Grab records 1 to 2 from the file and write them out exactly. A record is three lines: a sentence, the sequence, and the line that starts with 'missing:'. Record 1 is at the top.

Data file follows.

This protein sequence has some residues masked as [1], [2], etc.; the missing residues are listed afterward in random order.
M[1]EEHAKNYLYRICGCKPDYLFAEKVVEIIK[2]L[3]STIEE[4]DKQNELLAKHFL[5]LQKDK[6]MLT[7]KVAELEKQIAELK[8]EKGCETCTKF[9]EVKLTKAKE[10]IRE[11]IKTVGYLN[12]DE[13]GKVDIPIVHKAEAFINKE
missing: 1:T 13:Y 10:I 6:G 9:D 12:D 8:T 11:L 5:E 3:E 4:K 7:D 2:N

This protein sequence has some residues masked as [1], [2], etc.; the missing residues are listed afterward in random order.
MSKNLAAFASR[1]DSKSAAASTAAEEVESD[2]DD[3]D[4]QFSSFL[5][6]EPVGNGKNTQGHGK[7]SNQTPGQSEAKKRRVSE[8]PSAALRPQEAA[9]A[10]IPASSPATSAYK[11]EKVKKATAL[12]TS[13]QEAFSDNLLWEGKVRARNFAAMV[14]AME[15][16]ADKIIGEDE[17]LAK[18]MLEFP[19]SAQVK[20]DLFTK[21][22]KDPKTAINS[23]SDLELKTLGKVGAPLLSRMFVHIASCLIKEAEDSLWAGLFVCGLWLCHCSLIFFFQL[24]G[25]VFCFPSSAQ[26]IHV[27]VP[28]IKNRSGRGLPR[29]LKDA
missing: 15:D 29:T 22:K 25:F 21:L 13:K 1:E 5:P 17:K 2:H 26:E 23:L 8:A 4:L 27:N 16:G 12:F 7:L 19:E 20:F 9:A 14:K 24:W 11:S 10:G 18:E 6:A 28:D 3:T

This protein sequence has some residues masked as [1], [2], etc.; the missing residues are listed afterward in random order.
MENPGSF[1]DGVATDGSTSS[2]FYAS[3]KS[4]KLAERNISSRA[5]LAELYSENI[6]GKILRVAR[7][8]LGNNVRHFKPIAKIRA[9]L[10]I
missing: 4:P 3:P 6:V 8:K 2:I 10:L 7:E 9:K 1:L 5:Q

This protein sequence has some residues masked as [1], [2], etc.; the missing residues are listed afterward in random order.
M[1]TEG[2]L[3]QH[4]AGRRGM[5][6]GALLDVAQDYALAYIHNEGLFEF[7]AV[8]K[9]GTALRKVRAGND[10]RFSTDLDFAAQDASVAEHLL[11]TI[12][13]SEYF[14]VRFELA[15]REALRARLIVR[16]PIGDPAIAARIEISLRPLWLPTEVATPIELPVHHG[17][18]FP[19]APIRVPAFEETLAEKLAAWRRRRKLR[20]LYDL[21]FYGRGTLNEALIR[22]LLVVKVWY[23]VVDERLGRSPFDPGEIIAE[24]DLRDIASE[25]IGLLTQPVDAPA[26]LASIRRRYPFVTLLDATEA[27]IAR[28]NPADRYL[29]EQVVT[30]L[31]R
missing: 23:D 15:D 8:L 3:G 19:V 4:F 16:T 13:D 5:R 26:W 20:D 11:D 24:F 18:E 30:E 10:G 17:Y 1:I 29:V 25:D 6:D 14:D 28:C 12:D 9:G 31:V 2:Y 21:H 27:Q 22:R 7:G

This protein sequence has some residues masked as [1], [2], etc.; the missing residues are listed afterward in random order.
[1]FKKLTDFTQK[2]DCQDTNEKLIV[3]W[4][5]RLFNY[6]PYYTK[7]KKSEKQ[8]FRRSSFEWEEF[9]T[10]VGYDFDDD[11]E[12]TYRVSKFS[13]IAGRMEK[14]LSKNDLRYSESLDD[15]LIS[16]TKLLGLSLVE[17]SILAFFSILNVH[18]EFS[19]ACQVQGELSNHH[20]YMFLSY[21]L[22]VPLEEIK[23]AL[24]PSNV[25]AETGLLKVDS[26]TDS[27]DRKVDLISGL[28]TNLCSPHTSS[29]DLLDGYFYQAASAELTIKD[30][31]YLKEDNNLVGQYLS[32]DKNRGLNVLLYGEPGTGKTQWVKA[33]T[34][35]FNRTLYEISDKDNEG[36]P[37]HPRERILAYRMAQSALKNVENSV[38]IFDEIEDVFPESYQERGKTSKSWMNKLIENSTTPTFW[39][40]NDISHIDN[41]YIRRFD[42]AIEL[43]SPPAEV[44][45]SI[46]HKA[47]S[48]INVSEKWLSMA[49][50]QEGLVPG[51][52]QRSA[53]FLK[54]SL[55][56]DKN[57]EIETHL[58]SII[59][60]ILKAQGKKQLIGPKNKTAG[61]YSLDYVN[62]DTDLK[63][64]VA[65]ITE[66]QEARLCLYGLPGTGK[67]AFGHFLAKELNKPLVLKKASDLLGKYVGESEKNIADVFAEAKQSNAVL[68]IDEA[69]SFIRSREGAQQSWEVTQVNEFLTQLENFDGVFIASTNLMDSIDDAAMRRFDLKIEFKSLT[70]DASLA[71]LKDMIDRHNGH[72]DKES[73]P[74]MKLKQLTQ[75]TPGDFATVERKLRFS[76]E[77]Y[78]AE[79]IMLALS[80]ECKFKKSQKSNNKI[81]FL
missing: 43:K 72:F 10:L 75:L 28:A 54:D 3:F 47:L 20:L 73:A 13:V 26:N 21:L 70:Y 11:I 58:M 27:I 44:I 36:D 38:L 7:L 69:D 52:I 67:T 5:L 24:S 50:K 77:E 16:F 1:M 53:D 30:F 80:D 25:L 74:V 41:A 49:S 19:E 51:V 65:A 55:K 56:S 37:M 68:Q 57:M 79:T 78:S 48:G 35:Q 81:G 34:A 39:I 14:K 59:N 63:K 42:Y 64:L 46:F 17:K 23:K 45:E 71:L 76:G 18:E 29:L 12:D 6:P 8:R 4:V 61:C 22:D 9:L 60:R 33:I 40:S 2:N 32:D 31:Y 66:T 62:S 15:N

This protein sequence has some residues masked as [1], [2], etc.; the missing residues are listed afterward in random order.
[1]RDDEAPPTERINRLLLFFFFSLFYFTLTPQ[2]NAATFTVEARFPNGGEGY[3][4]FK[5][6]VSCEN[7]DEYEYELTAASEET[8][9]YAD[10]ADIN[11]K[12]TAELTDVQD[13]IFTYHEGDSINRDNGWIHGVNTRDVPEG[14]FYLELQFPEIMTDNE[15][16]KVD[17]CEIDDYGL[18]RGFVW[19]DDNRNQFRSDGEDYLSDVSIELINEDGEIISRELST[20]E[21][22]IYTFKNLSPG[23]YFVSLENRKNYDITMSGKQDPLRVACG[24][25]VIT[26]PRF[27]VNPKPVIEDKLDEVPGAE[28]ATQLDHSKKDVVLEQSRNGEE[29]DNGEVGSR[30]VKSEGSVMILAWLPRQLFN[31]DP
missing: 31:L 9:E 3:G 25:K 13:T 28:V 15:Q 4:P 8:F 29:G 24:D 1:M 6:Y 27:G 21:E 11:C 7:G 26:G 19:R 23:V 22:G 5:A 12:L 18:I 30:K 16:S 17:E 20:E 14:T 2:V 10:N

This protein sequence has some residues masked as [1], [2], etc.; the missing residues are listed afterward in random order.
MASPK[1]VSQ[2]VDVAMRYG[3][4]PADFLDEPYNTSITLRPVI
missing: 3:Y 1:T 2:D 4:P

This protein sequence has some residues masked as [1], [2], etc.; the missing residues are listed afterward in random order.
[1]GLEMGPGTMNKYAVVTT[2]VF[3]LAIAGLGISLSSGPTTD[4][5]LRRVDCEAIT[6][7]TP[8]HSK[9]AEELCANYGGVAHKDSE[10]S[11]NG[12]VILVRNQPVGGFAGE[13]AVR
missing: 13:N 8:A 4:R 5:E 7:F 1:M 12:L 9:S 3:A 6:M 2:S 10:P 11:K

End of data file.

This protein sequence has some residues masked as [1], [2], etc.; the missing residues are listed afterward in random order.
M[1]EEHAKNYLYRICGCKPDYLFAEKVVEIIK[2]L[3]STIEE[4]DKQNELLAKHFL[5]LQKDK[6]MLT[7]KVAELEKQIAELK[8]EKGCETCTKF[9]EVKLTKAKE[10]IRE[11]IKTVGYLN[12]DE[13]GKVDIPIVHKAEAFINKE
missing: 1:T 13:Y 10:I 6:G 9:D 12:D 8:T 11:L 5:E 3:E 4:K 7:D 2:N

This protein sequence has some residues masked as [1], [2], etc.; the missing residues are listed afterward in random order.
MSKNLAAFASR[1]DSKSAAASTAAEEVESD[2]DD[3]D[4]QFSSFL[5][6]EPVGNGKNTQGHGK[7]SNQTPGQSEAKKRRVSE[8]PSAALRPQEAA[9]A[10]IPASSPATSAYK[11]EKVKKATAL[12]TS[13]QEAFSDNLLWEGKVRARNFAAMV[14]AME[15][16]ADKIIGEDE[17]LAK[18]MLEFP[19]SAQVK[20]DLFTK[21][22]KDPKTAINS[23]SDLELKTLGKVGAPLLSRMFVHIASCLIKEAEDSLWAGLFVCGLWLCHCSLIFFFQL[24]G[25]VFCFPSSAQ[26]IHV[27]VP[28]IKNRSGRGLPR[29]LKDA
missing: 15:D 29:T 22:K 25:F 21:L 13:K 1:E 5:P 17:K 2:H 26:E 23:L 8:A 4:L 27:N 16:G 12:F 7:L 19:E 20:F 9:A 14:K 24:W 11:S 10:G 18:E 6:A 28:D 3:T